Students, teachers and contractors at LAUSD could have sensitive personal information on the dark web. Here are the steps you should take to protect yourself.

Oct. 3, 2022

There were at least 166 identified cyber incidents in 2021 affecting 162 schools in 38 states, according to one report. Why haven’t our schools adopted better cybersecurity?


In their rush to install digital teaching tools, most districts haven’t carried out the more tedious task of installing robust cybersecurity systems and protocols. Few enforce basic cybersecurity hygiene such as two-factor authentication. In these information-rich environments, simple protocols can make a massive difference in protecting students’ personal information.

As for districts’ technology, several obstacles work against upgrades: budget cuts and limited funding, a lack of vision among school-district leaders and the need for approvals by school boards and union negotiations, according to an industry brief by Ultimate Kronos Group, a workforce management software vendor. When UKG experienced a massive hack in December that affected thousands of employers, it illustrated the extent of the risks K-12 districts face in relying on vendors.

Efforts are underway to protect schools’ data. This year President Biden signed into law the State and Local Cybersecurity Improvement Act, authorizing $1 billion in grants to state, local and tribal governmental entities — including school districts — to address cybersecurity threats and IT system risks. This step follows last year’s K-12 Cybersecurity Act tasking the Department of Homeland Security with reviewing cybersecurity threats to schools and issuing recommendations.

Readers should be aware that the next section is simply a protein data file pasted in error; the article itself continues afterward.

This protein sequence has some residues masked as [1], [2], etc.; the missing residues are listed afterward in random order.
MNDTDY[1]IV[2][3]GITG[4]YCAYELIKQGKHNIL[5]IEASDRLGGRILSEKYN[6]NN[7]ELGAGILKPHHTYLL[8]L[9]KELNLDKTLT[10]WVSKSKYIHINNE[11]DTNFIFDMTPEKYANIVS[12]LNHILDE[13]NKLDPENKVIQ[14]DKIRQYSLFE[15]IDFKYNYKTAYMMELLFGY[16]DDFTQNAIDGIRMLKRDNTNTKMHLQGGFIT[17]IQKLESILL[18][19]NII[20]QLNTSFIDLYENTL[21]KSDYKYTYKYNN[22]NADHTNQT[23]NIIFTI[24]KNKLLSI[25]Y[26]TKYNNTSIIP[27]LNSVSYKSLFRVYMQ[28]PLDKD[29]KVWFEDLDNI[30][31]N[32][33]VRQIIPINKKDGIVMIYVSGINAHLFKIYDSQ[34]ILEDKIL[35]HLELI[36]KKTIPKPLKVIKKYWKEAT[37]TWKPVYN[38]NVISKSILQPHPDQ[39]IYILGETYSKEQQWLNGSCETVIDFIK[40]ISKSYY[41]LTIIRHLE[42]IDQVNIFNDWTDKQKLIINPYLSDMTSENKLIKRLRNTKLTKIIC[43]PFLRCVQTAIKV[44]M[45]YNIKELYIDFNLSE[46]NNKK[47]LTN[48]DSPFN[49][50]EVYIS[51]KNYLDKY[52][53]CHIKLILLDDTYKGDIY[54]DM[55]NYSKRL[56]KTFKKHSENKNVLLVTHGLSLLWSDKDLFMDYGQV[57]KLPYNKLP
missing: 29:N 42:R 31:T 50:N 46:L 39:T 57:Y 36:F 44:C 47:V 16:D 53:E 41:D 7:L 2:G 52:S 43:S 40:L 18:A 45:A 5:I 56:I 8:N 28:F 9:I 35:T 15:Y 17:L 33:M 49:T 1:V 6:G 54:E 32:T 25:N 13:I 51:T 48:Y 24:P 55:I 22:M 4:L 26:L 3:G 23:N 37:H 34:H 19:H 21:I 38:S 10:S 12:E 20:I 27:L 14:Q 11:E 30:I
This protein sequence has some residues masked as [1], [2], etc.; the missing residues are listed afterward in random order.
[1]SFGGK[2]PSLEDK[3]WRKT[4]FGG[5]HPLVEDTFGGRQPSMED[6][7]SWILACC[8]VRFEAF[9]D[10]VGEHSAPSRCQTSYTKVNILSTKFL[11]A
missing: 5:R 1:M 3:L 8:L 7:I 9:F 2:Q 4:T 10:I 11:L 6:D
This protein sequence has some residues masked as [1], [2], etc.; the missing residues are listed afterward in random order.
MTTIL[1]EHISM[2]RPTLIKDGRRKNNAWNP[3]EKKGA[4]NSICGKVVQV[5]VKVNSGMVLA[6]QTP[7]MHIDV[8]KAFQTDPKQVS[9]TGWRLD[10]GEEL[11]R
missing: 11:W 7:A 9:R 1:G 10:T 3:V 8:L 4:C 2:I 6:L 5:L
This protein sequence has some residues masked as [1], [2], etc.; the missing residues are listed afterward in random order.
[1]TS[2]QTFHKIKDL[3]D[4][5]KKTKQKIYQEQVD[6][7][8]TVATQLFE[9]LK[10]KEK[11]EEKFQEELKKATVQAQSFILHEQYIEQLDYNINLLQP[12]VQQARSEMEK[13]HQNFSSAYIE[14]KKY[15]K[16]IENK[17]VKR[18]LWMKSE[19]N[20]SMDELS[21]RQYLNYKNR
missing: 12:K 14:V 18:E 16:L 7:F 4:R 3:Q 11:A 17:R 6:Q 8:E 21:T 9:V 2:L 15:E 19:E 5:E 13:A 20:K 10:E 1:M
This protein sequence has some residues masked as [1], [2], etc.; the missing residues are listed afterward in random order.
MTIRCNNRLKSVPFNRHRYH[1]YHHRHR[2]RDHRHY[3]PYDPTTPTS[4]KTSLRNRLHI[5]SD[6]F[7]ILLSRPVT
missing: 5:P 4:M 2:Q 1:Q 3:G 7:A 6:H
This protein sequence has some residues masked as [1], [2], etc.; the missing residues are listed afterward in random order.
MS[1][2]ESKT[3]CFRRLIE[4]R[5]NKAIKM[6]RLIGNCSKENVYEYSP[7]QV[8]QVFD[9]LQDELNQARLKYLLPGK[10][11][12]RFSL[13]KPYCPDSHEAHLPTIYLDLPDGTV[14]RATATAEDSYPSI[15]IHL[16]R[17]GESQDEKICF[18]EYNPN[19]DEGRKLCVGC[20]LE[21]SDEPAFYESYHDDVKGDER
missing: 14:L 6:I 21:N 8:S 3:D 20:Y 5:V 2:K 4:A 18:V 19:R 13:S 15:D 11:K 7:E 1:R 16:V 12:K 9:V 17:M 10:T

In addition to these funds and recommendations from the federal government, an incentive program might help — specifically via insurance policies. It’s difficult for any institution to qualify for cyber insurance without having sound security systems in place. The public education sector is considered a very high-risk industry for cyber insurance, according to Iram: “Security scans often reveal that the education sector has low resilience to cyber risk exposure.” And the premiums are high.

But it’s worth the investment to avoid or minimize debilitating business losses; many policies provide free or discounted pre-loss risk mitigation services and resources including legal counseling, PR specialists and IT forensics. The federal government can wield this tool by offering financial support for cybersecurity insurance — but only to those districts that align their systems with best practices.

The heavy toll of ransomware attacks on our schools’ finances, time and privacy makes clear that districts’ lack of preparedness is a recipe for disaster. It demands support from the government, tech industry and even the cybersecurity-insurance sector to fix.

Heidi Boghosian is an attorney and author of “‘I Have Nothing to Hide’ and 20 Other Myths About Surveillance and Privacy.”